48-Team World Cup Is a Bad Idea—With One Caveat
January 11, 2017
FIFA IS NOTORIOUSLY DYSFUNCTIONAL organization but it does have a wonderful track record when it comes to one thing: screwing up the sport we all love. The dethroning of Sepp Blatter made the world a better place and brought a tear to the eye of those who believe in justice and the rule of law. But the initial steps taken by new president Gianni Infantino are hardly worth celebrating.
Not only is the 2022 World Cup still heading to Qatar—an absolute joke—but now final confirmation came from Switzerland that the 2026 World Cup will expand to 48 teams with groups of three instead of groups of four. The knockout stages will now feature 32 teams.
This is a bad idea and is nothing more than a cash grab for FIFA. But the victim here is not necessarily the tournament itself, or those who enjoy it, despite the fact that it will soon include a bunch of teams that do not really belong.
The real loss is the sense of excitement and urgency that comes with the World Cup qualifying process. Of course there will be pressure-filled games to determine who advances to the World Cup but that pressure will be shifted from deserving teams to entirely mediocre teams battling it out for the remaining spots.
So yes, the World Cup itself will still be fun, but the time between World Cups is going to take a huge hit in terms of quality and fan interest.
The World Cup expansion increases the odds that the United States will host multiple World Cups in a lifetime given that a 48-team tournament requires a host nation with adequate venues and infrastructure. Many countries could not handle the expanded tournament; in the United States, Texas alone could probably do so.
Despite the hosting possibilties domestically, the negatives far outweigh that positives for the United States.
The United States plays in a relatively weak region. Yes, CONCACF is better than some make it out to be—Costa Rica, Mexico, and the U.S. all advanced to the knockout stages of the 2014 World Cup. But the top-to-bottom level of competition is far cry from you see in South America and Europe.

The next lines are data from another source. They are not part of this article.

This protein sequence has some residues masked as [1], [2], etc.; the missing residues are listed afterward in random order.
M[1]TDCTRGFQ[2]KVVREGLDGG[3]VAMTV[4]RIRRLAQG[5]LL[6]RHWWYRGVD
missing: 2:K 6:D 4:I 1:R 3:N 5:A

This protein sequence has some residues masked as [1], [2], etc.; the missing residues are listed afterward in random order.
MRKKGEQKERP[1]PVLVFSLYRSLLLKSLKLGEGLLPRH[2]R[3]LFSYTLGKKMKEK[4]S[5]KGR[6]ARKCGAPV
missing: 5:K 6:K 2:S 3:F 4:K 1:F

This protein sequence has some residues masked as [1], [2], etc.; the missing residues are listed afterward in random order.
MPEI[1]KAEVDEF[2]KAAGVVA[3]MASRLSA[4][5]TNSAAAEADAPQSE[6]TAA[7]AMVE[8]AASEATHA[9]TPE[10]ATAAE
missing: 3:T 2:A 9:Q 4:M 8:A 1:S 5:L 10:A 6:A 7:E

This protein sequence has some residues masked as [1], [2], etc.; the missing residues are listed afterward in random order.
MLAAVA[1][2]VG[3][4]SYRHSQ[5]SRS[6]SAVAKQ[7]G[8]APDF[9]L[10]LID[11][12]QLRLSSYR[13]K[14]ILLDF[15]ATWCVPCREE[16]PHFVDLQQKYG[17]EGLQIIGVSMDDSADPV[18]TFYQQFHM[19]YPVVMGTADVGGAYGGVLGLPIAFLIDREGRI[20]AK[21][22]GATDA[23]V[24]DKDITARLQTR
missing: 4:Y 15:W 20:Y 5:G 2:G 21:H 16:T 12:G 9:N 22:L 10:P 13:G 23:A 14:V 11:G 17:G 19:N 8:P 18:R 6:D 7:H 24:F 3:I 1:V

Under the newly approved format for 2026, CONCACAF will send six-to-seven teams to the 2026 World Cup. In other words, every team that reached the current Hexagonal will qualify, with perhaps an additional team thrown in. So for the United States, where is the competition going to be? Even at its lowest points the Yanks can stumble to a top-six place in this region.
Qualifying easily does nothing to help the growth of soccer in this country. Without sufficient quality opposition throughout an entire cycle, most would-be fans see little reason to follow the national team outside of the World Cup. Even now, you can see attendance at U.S. national team friendlies declining at an alarming rate. With even less competition beginning with the 2026 cycle, international soccer in the United States runs the risk of being similar to a typical Olympic sport (like curling, skiing, swimming, etc.) that grips the country every four years and then promptly fades into oblivion.
This is bad news for U.S Soccers and its fans—unless a rumored merger takes place.
It was floated around last week that FIFA might merge CONCACAF with South America’s CONMEBOL for a super region that would likely send 12-13 teams to the World Cup .
American fans might not like this development because it could make it harder for the U.S. to qualify for the World Cup. But a merger like this would elevate the growth of the sport in this country in a signifcant way. Now instead of repeatedly facing familiar foes like Guatemala, Honduras, Costa Rica, Jamaica, Trinidad & Tobago, and Mexico, the U.S. would develop meaningful rivalries with the likes of Colombia, Brazil, Argentina, Uruguay, and Chile.
A full merger would likely also include a continental championship similar to the Copa America that took place this past summer. And it would also help Major League Soccer teams as the CONCACAF Champions League would probably dissolve as MLS sides competed in the Libertadores.
Yes, the United States would have to work harder to qualify and yes travel would be tough but the rewards far outweigh the costs. It would now be an engaging four-year cycle with better competition, more pressure to perform well, more drama, and more suspense. That would yield a better experience for fans and likely better growth—to avoid the Olympic four year gap.
If the United States happens to miss a World Cup, it would still be facing elite competition regularly and it wouldn’t be four years until another important game is on the horizon. Besides, it would also force the U.S. national team to continuously improve and be self-critical and not just qualify by playing mediocre soccer against so-so competition. As with anything in life, minimal competition is not a key ingredient for improvement.
The expansion of the World Cup to 48 teams wasn’t good news for soccer fans but hopefully the next step, from the perspective of the U.S. team anyway, is to make the years in between tournaments much stronger. That's when most of the games are played, after all, and American soccer fans want an enjoyable experience beyond a one-month window every four years.
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